About the author: Christopher M. Bellitto, Ph.D., is Assistant Professor of History at Kean University in Union, New Jersey, and the Academic Editor at Large of Paulist Press. He is a church historian, teacher, and lecturer whose work is both academic and popular. His most recent books are Ten Ways the Church Has Changed (Pauline Books and Media, 2006), The General Councils: A History of the Twenty-One Church Councils from Nicaea to Vatican II (Mahwah NJ: Paulist Press, 2002) and Renewing Christianity: A History of Church Reform from Day One to Vatican II (Mahwah NJ: Paulist Press, 2001). “Chivalry: A Door to Teaching the Middle Ages” originally appeared in the August 1995 edition of The History Teacher magazine.
Teaching With Chivalry
Howell Chickering and Thomas H. Seiler, eds. The Study of Chivalry: Resources and Approaches (Kalamazoo, MI: Medieval Institute Publications, 1988). A number of ideas for the present article grew from The Study of Chivalry; the present author acknowledges his great debt to its editors and authors.— Introductory sources for the European Middle Ages are George Holmes, ed., The Oxford Illustrated History of Medieval Europe (Oxford: Oxford University Press, 1988) and Donald Matthew, Atlas of Medieval Europe (New York: Facts on File, 1983). Rich anthologies of primary sources are offered by John Revell Reinhard, ed., Medieval Pageant (London: Haskell House, 1970) and Patrick J. Geary, ed., Readings in Medieval History (Peterborough, Ontario: Broadview Press, 1989). ↩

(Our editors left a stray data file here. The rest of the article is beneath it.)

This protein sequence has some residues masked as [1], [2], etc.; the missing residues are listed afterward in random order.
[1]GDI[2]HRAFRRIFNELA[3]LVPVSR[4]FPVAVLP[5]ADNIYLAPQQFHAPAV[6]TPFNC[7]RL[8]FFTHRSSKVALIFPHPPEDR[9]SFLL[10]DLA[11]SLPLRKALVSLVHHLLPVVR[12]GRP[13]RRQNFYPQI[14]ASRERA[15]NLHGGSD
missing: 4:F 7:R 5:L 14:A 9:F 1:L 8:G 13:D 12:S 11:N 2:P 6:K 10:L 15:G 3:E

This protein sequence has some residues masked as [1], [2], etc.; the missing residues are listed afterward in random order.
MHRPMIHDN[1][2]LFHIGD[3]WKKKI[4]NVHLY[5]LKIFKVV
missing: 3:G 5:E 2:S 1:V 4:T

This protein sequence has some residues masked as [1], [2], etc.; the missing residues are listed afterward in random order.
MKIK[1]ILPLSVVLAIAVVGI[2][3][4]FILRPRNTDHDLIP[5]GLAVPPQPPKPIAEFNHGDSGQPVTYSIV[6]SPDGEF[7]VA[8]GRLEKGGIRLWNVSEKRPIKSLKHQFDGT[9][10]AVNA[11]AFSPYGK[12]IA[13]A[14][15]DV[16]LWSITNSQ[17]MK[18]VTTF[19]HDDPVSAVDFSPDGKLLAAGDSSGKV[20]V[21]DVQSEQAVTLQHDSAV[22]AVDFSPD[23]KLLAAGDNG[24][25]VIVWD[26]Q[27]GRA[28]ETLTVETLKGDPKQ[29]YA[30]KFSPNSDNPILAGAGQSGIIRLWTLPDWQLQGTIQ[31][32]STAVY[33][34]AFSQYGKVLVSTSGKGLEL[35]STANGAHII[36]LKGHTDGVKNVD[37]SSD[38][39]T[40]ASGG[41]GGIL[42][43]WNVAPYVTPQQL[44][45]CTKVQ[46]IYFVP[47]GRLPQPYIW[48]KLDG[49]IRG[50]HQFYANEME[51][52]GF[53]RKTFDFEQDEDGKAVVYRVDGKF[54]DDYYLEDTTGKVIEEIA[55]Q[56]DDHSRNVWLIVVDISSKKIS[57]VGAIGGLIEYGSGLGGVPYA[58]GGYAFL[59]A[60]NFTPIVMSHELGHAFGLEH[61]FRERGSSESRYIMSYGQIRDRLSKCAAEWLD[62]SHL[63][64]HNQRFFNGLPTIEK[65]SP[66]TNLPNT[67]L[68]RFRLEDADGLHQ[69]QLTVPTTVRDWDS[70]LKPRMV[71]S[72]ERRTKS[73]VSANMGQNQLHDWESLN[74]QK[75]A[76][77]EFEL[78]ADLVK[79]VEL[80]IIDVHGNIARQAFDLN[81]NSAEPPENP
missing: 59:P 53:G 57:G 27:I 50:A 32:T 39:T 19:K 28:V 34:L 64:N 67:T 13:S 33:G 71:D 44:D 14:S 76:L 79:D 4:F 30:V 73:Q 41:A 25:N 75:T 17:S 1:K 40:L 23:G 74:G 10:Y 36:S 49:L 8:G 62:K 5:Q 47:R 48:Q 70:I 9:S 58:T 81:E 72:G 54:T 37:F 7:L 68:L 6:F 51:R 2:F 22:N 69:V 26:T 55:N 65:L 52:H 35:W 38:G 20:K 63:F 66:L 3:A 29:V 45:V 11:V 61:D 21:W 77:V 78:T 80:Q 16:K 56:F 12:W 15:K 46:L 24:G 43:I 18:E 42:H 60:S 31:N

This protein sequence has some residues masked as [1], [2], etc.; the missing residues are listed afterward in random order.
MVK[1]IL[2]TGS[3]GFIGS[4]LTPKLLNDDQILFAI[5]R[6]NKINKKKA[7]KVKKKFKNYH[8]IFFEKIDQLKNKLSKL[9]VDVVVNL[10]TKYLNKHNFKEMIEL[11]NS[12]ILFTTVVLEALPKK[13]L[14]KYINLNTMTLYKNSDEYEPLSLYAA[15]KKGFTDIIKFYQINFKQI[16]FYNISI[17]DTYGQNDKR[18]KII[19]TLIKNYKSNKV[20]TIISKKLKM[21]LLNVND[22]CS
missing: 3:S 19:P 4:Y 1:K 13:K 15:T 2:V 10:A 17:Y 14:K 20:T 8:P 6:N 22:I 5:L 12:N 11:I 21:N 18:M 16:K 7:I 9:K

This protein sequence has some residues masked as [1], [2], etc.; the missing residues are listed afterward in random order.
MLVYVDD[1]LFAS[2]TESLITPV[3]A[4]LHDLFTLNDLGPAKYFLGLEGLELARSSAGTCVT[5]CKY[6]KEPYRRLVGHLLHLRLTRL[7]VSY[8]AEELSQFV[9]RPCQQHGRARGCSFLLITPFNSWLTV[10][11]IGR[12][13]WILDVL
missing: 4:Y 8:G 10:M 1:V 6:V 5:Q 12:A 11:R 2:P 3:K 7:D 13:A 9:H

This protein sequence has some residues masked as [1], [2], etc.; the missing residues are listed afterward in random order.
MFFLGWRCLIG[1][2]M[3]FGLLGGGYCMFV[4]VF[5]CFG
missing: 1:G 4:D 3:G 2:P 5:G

For more information on TEAMS materials, which are reasonably priced, contact the Consortium at Medieval Institute Publications, Western Michigan University, 103 Walwood Hall, Kalamazoo, MI 49008. ↩
Trevor Cairns, Medieval Knights (Cambridge: Cambridge University Press, 1992). Another general, chronological approach is offered by Frances Gies, The Knight in History (New York: Harper & Row, 1984). ↩
Bradford Broughton, Dictionary of Medieval Knighthood and Chivalry, vol. 1, Concepts and Terms (Westport: Greenwood Press, 1986) and vol. 2, People, Places and Events (1988). In general, see also Joseph R. Strayer, ed., Dictionary of the Middle Ages (New York: Scribner, 1982—). ↩
Maurice Keen, Chivalry (New Haven: Yale University Press, 1984), is the recognized leader in scholarly work on the topic. A popular book, and therefore more readily accessible to the student reader, is offered by Richard W. Barber, The Knight and Chivalry (New York: Scribner, 1970); see especially his detailed introduction into the major components of chivalry. For a more academic resource and broader perspective, consult Georges Duby, Chivalrous Society, trans. Cynthia Postan (Berkeley: University of Calif. Press, 1977). ↩
Students should see Cairns, Medieval Knights, pp. 42-47. Teachers can consult Colin Morris, “Equestris Ordo: Chivalry as a Vocation in the Twelfth Century,” Studies in Church History 15 (1978), pp. 87-96. ↩
Ramon Lull, The Book of the Order of Chivalry, trans. William Caxton (London: Oxford Univ. Press, 1926). Christine de Pisan, The Books of Fayttes of Arms and of Chivalry, trans. William Caxton, ed. A.T.P. Boyles (London: Oxford Univ. Press, 1932). Note that teachers may have to retype their selections since these editions reprint Caxton’s 15th-century spelling and style. ↩